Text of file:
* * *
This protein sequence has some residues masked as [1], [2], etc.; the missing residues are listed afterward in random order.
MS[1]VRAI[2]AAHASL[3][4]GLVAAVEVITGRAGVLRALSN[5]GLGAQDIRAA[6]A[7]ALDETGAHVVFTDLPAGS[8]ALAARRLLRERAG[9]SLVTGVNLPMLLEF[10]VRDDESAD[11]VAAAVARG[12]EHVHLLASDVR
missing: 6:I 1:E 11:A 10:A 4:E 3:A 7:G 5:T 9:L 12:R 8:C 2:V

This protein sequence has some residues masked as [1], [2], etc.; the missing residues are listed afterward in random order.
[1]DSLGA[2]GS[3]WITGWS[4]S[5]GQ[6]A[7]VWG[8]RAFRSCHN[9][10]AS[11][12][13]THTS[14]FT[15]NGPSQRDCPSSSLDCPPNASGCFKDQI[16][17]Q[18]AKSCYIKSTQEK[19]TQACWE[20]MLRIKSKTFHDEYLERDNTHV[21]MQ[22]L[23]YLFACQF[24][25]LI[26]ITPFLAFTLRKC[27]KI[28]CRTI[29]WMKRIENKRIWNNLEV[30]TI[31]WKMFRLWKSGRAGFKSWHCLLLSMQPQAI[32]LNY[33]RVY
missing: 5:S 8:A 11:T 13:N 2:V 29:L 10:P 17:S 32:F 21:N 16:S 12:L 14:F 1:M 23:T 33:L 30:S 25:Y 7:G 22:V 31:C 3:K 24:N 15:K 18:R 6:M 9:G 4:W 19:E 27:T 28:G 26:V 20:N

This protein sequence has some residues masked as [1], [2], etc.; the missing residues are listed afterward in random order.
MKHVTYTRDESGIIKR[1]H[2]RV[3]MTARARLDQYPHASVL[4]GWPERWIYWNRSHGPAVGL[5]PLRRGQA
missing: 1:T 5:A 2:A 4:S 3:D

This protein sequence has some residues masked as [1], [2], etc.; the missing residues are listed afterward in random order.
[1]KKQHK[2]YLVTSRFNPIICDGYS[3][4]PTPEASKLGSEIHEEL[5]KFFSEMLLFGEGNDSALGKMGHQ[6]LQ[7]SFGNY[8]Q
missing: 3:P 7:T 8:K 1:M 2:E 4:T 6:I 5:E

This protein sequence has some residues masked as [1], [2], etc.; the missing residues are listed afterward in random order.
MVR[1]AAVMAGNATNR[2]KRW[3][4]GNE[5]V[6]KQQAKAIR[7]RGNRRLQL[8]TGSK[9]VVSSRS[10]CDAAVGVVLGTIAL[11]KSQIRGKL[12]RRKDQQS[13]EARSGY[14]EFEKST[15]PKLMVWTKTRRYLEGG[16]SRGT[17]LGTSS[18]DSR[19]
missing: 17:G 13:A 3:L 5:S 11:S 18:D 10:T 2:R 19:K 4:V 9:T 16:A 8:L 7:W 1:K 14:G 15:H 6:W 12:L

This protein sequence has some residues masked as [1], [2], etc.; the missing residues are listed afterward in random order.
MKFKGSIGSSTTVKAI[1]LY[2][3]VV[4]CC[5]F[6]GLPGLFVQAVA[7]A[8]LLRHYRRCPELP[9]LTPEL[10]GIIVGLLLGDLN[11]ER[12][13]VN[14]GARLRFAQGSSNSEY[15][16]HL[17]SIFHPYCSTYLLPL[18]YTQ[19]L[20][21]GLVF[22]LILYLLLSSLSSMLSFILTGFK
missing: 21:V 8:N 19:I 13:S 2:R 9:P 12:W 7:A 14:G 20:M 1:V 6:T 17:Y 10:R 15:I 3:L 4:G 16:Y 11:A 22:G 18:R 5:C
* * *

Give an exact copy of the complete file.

This protein sequence has some residues masked as [1], [2], etc.; the missing residues are listed afterward in random order.
MS[1]VRAI[2]AAHASL[3][4]GLVAAVEVITGRAGVLRALSN[5]GLGAQDIRAA[6]A[7]ALDETGAHVVFTDLPAGS[8]ALAARRLLRERAG[9]SLVTGVNLPMLLEF[10]VRDDESAD[11]VAAAVARG[12]EHVHLLASDVR
missing: 6:I 1:E 11:A 10:A 4:E 3:A 7:G 5:T 9:L 12:R 8:C 2:V

This protein sequence has some residues masked as [1], [2], etc.; the missing residues are listed afterward in random order.
[1]DSLGA[2]GS[3]WITGWS[4]S[5]GQ[6]A[7]VWG[8]RAFRSCHN[9][10]AS[11][12][13]THTS[14]FT[15]NGPSQRDCPSSSLDCPPNASGCFKDQI[16][17]Q[18]AKSCYIKSTQEK[19]TQACWE[20]MLRIKSKTFHDEYLERDNTHV[21]MQ[22]L[23]YLFACQF[24][25]LI[26]ITPFLAFTLRKC[27]KI[28]CRTI[29]WMKRIENKRIWNNLEV[30]TI[31]WKMFRLWKSGRAGFKSWHCLLLSMQPQAI[32]LNY[33]RVY
missing: 5:S 8:A 11:T 13:N 2:V 29:L 10:P 17:S 32:F 21:N 16:S 12:L 14:F 1:M 23:T 33:L 30:S 25:Y 7:G 22:V 31:C 3:K 24:N 15:K 18:R 6:M 9:G 4:W 19:E 27:T 28:G 26:V 20:N

This protein sequence has some residues masked as [1], [2], etc.; the missing residues are listed afterward in random order.
MKHVTYTRDESGIIKR[1]H[2]RV[3]MTARARLDQYPHASVL[4]GWPERWIYWNRSHGPAVGL[5]PLRRGQA
missing: 1:T 5:A 2:A 4:S 3:D

This protein sequence has some residues masked as [1], [2], etc.; the missing residues are listed afterward in random order.
[1]KKQHK[2]YLVTSRFNPIICDGYS[3][4]PTPEASKLGSEIHEEL[5]KFFSEMLLFGEGNDSALGKMGHQ[6]LQ[7]SFGNY[8]Q
missing: 3:P 7:T 8:K 1:M 2:E 4:T 6:I 5:E

This protein sequence has some residues masked as [1], [2], etc.; the missing residues are listed afterward in random order.
MVR[1]AAVMAGNATNR[2]KRW[3][4]GNE[5]V[6]KQQAKAIR[7]RGNRRLQL[8]TGSK[9]VVSSRS[10]CDAAVGVVLGTIAL[11]KSQIRGKL[12]RRKDQQS[13]EARSGY[14]EFEKST[15]PKLMVWTKTRRYLEGG[16]SRGT[17]LGTSS[18]DSR[19]
missing: 17:G 13:A 3:L 5:S 11:S 18:D 10:T 2:R 19:K 4:V 9:T 16:A 8:L 7:W 1:K 14:G 15:H 6:W 12:L

This protein sequence has some residues masked as [1], [2], etc.; the missing residues are listed afterward in random order.
MKFKGSIGSSTTVKAI[1]LY[2][3]VV[4]CC[5]F[6]GLPGLFVQAVA[7]A[8]LLRHYRRCPELP[9]LTPEL[10]GIIVGLLLGDLN[11]ER[12][13]VN[14]GARLRFAQGSSNSEY[15][16]HL[17]SIFHPYCSTYLLPL[18]YTQ[19]L[20][21]GLVF[22]LILYLLLSSLSSMLSFILTGFK
missing: 21:V 8:N 19:I 13:S 2:R 9:P 12:W 7:A 14:G 20:M 1:V 6:T 17:Y 10:R 15:I 3:L 4:G 16:Y 11:A 22:G 18:R 5:C